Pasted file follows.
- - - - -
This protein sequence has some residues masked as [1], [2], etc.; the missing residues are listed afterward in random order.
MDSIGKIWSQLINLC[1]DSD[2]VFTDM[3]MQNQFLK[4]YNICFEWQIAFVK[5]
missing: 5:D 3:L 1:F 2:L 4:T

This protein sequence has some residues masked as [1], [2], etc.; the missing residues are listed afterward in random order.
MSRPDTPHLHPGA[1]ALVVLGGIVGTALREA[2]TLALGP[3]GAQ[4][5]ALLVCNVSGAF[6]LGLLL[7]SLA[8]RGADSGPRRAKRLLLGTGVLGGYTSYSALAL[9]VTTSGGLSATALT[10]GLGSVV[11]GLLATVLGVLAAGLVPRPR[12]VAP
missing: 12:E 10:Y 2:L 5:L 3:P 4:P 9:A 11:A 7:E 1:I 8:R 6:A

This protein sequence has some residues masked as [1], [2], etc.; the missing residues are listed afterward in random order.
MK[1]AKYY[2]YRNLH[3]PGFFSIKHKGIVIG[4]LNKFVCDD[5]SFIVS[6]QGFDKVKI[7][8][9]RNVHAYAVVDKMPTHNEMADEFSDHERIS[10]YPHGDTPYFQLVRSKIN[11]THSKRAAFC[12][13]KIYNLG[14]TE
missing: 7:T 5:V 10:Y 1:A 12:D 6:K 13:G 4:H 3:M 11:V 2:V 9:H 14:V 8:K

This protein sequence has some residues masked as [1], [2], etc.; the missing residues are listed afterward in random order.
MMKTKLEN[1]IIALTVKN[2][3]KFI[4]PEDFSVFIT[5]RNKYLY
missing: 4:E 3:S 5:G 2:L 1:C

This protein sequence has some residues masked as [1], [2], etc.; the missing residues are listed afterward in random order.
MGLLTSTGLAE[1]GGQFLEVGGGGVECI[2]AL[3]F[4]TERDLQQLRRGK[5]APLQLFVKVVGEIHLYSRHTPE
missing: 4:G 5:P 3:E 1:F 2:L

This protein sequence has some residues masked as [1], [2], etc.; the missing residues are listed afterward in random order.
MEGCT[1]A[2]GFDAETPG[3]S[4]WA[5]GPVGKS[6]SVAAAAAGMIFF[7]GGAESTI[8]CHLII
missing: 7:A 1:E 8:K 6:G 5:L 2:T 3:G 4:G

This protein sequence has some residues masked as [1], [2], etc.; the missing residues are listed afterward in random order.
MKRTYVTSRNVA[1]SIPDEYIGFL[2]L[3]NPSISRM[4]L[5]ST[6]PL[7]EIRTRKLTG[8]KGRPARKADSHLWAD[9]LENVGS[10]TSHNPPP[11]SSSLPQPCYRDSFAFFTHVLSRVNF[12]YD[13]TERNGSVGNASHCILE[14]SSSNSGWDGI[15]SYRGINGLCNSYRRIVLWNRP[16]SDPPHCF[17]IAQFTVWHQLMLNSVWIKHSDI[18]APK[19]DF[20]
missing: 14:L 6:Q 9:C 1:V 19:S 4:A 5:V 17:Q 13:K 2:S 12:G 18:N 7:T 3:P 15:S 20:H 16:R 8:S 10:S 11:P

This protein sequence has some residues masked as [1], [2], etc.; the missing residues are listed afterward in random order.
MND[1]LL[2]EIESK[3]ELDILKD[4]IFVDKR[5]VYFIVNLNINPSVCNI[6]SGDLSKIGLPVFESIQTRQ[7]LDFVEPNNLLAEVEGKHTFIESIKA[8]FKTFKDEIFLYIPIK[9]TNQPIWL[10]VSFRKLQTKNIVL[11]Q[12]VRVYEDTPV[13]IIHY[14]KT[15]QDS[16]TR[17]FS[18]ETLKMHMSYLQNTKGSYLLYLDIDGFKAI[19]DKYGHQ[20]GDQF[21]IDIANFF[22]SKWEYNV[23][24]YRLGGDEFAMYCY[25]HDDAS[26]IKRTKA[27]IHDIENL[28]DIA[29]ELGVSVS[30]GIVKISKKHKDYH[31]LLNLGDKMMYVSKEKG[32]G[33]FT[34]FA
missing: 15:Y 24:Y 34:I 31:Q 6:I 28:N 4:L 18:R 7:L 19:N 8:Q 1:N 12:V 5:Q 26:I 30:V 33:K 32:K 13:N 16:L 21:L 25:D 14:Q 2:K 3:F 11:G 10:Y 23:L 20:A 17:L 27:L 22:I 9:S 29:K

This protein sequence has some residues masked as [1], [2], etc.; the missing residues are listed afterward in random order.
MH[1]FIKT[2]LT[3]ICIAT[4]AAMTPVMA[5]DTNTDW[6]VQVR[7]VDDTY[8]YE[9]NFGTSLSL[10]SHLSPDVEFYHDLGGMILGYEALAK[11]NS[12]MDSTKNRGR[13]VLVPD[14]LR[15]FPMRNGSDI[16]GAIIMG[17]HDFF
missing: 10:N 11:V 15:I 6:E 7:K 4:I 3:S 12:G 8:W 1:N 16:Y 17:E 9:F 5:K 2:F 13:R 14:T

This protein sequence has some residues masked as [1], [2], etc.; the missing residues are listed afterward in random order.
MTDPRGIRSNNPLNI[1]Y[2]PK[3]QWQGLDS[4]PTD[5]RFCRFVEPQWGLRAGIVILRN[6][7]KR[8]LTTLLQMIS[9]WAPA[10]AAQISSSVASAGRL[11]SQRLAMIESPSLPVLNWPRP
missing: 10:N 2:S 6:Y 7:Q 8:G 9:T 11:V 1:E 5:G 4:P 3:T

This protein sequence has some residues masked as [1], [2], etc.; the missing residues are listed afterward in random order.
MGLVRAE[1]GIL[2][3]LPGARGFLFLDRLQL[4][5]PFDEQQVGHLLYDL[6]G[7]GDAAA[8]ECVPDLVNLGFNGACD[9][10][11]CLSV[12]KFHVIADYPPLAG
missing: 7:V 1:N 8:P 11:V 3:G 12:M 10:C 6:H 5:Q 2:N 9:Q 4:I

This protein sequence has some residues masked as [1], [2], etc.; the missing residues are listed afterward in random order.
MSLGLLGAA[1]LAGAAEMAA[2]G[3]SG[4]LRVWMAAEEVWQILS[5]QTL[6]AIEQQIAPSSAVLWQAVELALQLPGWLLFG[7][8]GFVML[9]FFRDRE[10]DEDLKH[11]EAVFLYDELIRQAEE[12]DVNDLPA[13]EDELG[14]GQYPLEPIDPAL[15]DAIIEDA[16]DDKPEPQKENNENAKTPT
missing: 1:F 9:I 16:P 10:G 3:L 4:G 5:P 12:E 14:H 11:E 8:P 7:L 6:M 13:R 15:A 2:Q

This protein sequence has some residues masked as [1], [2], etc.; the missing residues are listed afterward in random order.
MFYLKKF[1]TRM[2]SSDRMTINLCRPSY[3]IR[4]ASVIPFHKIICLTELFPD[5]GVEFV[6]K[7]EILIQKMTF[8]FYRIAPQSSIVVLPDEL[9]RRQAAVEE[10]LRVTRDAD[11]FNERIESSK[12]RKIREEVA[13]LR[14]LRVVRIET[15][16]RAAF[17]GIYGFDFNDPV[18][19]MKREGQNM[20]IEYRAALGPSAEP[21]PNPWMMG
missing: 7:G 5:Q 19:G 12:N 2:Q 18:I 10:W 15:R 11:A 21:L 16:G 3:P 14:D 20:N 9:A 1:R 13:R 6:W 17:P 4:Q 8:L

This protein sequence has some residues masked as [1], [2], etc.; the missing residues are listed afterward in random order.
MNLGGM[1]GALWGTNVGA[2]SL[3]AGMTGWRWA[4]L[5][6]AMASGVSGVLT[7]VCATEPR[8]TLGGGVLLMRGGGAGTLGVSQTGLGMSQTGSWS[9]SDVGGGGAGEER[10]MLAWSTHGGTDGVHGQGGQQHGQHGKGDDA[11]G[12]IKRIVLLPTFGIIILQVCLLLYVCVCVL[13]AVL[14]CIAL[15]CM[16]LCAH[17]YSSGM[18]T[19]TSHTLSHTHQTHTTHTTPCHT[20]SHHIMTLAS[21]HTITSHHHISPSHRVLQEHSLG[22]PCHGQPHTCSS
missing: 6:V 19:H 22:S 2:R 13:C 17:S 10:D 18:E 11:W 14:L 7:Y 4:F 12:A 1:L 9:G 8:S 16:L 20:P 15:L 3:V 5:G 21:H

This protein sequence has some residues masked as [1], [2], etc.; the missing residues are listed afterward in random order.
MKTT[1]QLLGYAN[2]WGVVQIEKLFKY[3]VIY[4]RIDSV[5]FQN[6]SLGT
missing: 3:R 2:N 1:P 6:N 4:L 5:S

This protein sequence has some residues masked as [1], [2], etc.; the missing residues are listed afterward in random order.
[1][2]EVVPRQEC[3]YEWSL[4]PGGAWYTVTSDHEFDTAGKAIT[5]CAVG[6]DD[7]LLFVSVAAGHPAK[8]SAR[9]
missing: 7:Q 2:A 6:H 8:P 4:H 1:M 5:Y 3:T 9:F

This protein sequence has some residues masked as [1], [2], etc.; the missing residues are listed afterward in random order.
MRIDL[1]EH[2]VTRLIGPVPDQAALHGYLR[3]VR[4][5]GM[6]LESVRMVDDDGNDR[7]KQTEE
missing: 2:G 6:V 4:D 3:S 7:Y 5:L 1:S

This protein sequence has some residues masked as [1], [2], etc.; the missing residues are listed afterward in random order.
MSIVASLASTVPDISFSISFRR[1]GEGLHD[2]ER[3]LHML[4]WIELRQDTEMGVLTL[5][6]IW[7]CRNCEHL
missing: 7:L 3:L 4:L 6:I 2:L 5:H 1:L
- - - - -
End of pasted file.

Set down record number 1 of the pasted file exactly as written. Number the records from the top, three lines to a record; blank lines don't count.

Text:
This protein sequence has some residues masked as [1], [2], etc.; the missing residues are listed afterward in random order.
MDSIGKIWSQLINLC[1]DSD[2]VFTDM[3]MQNQFLK[4]YNICFEWQIAFVK[5]
missing: 5:D 3:L 1:F 2:L 4:T